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South Africa

South Africa: between corruption and neoliberalism

Thursday 28 July 2022, by Paul Martial

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Ajay, Atul and Rajesh Gupta are the three most famous brothers in South Africa. Two of them were arrested a few weeks ago in the United Arab Emirates. With the help of Jacob Zuma, South Africa’s president from 2009 to 2018, they managed to siphon the equivalent of nearly 3.6 billion euros from the state and infiltrate the main administrations, to the point that we can speak of “state capture”". This massive corruption speaks volumes about the state of the ruling African National Congress (ANC) and reinforces a sense of despair among the people, reflected in recurring waves of xenophobia.

Before coming to power in 2009, Jacob Zuma had already been charged for corruption during an arms sale by the Thales company. In 2016, he was accused of using public money, nearly 15 million euros, for the rehabilitation of his residence in Nkandla. But this was nothing compared to what would be revealed in 2018 by the commission of inquiry on his complicity in corruption with the Gupta siblings.

The latter have methodically penetrated all public companies. Judge Zondo’s investigation report is damning. Eskom, the power generation and distribution company, paid hundreds of millions of dollars upfront for the purchase of low-quality coal from a Gupta company. They tried to influence the national railway company PRASA (Passenger Rail Agency of South Africa) in a locomotive purchase operation. South African Airways has come under enormous pressure to abandon the route to India in favour of Jet Airways, owned by the family. Again with Zuma’s help, they had a key say in the appointments of ministers. Thus, with the help of a consulting firm Bain & Company, they managed to make the tax services, previously among the most effective in Africa, a structure that has become inefficient.

Jacob Zuma, who played a central role throughout his time in office in this state capture, has repeatedly manoeuvred to avoid answering to justice. Attempts to cover up cases, intimidation of journalists, refusal to appear before the anti-corruption commission of inquiry, use of violence to protest against his imprisonment with riots unleashed in particular in Johannesburg, with looting and more than 300 deaths. To end his incarceration, he has cited health problems.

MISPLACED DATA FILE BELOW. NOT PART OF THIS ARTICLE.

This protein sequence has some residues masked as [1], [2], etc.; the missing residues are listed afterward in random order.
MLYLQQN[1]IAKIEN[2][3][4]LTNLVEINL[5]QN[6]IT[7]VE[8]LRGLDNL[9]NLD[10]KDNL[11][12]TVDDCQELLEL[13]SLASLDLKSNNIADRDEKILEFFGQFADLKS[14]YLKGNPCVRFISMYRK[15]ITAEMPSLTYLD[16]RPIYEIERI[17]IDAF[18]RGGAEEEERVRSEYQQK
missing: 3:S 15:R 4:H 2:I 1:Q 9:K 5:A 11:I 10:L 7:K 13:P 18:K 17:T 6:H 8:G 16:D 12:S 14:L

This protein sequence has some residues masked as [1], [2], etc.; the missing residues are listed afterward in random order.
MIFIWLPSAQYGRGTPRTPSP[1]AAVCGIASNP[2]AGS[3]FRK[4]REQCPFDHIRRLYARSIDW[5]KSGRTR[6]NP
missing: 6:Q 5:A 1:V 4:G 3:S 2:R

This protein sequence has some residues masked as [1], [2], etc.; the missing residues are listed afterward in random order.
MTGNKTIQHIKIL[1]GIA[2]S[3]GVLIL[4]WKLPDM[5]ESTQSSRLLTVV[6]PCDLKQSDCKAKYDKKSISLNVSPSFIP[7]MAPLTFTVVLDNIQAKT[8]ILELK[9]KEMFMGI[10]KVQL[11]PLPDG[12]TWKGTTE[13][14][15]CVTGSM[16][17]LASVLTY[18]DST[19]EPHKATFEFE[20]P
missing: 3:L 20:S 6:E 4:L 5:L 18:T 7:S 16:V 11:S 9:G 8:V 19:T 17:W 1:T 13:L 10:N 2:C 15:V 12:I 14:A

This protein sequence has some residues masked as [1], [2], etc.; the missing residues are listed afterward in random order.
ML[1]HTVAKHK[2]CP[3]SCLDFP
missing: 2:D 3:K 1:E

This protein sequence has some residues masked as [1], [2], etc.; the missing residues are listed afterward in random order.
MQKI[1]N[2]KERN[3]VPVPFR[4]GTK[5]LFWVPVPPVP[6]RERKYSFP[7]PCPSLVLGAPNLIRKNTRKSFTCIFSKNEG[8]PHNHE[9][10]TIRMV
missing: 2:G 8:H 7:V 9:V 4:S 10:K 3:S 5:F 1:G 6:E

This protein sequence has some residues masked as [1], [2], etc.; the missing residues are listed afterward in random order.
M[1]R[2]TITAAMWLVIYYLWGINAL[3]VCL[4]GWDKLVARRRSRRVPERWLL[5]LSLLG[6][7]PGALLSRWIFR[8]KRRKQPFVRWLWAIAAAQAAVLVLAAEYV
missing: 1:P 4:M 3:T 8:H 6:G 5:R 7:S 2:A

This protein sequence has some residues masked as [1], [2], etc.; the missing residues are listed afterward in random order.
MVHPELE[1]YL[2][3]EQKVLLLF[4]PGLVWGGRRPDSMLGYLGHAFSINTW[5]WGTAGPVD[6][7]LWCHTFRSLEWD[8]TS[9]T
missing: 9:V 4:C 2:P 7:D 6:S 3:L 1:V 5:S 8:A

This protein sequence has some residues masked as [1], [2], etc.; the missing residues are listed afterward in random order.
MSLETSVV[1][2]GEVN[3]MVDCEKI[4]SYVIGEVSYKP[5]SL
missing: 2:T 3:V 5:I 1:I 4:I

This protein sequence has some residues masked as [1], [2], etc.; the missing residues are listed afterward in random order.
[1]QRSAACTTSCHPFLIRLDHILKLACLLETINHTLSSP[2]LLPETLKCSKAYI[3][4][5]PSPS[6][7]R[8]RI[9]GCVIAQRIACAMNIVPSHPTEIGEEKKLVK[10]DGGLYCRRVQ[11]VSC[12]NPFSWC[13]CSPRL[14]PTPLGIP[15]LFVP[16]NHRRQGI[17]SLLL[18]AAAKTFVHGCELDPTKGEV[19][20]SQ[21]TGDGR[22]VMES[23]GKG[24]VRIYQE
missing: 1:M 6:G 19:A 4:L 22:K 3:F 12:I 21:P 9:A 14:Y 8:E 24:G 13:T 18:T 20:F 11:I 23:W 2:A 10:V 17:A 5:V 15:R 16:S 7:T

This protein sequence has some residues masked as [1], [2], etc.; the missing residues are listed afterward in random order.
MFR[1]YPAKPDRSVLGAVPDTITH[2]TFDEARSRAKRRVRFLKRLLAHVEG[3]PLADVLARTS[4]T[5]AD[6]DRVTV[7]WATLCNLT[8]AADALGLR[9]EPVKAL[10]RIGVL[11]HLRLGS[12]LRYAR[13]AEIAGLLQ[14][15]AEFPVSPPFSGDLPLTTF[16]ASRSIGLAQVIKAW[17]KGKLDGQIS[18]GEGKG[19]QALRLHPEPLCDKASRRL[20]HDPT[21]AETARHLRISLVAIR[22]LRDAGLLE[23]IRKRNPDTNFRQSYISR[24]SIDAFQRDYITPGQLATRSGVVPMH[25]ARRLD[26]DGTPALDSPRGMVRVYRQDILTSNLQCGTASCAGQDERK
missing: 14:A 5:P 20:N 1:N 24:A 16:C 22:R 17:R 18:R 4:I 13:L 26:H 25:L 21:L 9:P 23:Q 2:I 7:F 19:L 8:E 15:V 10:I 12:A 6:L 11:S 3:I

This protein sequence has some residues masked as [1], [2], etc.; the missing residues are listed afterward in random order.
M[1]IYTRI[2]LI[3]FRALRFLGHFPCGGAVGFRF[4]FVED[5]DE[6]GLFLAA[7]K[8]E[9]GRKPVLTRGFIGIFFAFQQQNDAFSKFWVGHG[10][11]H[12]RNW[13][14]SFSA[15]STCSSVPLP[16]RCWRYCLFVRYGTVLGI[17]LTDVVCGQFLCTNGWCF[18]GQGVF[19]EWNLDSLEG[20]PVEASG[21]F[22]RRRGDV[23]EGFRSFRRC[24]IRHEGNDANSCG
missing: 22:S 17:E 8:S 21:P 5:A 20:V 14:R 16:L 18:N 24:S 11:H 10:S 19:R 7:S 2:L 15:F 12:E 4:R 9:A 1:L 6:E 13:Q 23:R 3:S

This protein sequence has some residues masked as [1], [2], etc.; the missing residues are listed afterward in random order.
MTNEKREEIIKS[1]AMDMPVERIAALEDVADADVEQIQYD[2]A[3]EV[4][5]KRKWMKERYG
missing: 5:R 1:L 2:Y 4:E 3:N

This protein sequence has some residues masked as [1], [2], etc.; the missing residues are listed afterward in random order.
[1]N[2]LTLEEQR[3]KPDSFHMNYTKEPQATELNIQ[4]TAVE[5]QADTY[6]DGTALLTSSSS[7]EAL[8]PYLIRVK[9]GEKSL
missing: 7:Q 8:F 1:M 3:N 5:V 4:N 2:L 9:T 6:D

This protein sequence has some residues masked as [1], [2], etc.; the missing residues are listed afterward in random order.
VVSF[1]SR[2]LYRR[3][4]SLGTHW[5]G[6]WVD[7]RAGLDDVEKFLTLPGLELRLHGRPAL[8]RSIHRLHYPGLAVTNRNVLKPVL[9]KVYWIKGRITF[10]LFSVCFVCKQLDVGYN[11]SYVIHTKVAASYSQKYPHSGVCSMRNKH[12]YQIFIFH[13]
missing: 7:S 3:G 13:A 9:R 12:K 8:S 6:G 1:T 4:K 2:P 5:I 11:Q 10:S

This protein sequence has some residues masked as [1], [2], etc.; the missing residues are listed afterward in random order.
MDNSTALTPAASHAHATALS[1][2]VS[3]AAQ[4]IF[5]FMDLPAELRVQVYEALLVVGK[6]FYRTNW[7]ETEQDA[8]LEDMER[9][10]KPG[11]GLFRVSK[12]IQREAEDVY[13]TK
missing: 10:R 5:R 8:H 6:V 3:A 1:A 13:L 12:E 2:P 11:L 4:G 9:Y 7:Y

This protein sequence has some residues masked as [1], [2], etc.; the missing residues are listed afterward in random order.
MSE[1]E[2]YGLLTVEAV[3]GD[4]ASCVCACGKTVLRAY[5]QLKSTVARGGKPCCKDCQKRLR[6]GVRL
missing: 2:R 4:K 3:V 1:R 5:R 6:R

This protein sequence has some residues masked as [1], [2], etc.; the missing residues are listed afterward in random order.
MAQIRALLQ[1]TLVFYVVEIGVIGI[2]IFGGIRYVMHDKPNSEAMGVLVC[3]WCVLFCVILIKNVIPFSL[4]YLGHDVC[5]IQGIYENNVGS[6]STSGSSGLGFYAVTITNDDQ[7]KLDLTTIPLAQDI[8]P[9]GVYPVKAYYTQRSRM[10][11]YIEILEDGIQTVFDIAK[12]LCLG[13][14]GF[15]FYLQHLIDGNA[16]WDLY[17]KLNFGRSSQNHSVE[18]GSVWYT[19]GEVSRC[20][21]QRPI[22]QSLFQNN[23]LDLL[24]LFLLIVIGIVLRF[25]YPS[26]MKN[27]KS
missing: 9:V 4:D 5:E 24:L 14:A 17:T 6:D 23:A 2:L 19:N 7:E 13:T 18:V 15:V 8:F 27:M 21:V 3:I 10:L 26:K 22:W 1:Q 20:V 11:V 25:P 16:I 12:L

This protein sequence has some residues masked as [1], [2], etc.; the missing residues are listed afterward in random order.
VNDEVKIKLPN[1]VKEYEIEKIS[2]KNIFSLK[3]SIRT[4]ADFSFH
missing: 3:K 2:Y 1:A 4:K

The ANC in decline

While the ANC remains the dominant party in the country, its electoral results are eroding. Mandela’s party has embarked on the path of neoliberalism and, if there have been some efforts in the social field, they are far from adequate. The system has amplified inequalities and above all benefited the party leaders who have become considerably richer. Most justify themselves by invoking the suffering and deprivation endured during the struggle against apartheid.

Upon becoming President in 2018, Cyril Ramaphosa promised to wage a firm fight against corruption. A difficult project given its generalization in the ruling circles. Judge Zondo advocates prosecution of more than a hundred people, including former ministers. Ramaphosa’s probity was damaged by a case of theft in one of his properties. The burglars found the equivalent of 3.8 million euros, which raises legitimate questions about the origin of such a sum. During a speech at the Rustenburg stadium, northwest of Johannesburg, for Mayday, Ramaphosa was copiously booed by workers. The leaders of COSATU, the union federation close to the government, were unable to calm the crowd.

Dangerous exasperation

The emergence of Julius Malema’s radical organization, the “Economic Freedom Fighters”, is reinforced by a critique of the ANC’s economic policy and corruption, but the country is riven by sometimes violent xenophobic demonstrations. The main targets are immigrants from Zimbabwe, Mozambique and Nigeria, as well as Somali refugees. The Operation Dudula movement – which could be translated from Zulu as “Force out” – makes undocumented immigrants the main cause of the country’s misfortunes. They are accused of delinquency, drug trafficking and undermining the labour market. Pressure is mounting on businesses and small businesses to employ only South Africans. This type of movement is unfortunately not new but now it is taking root among the people and could degenerate into large-scale violence. Hence the urgency of building a political alternative.


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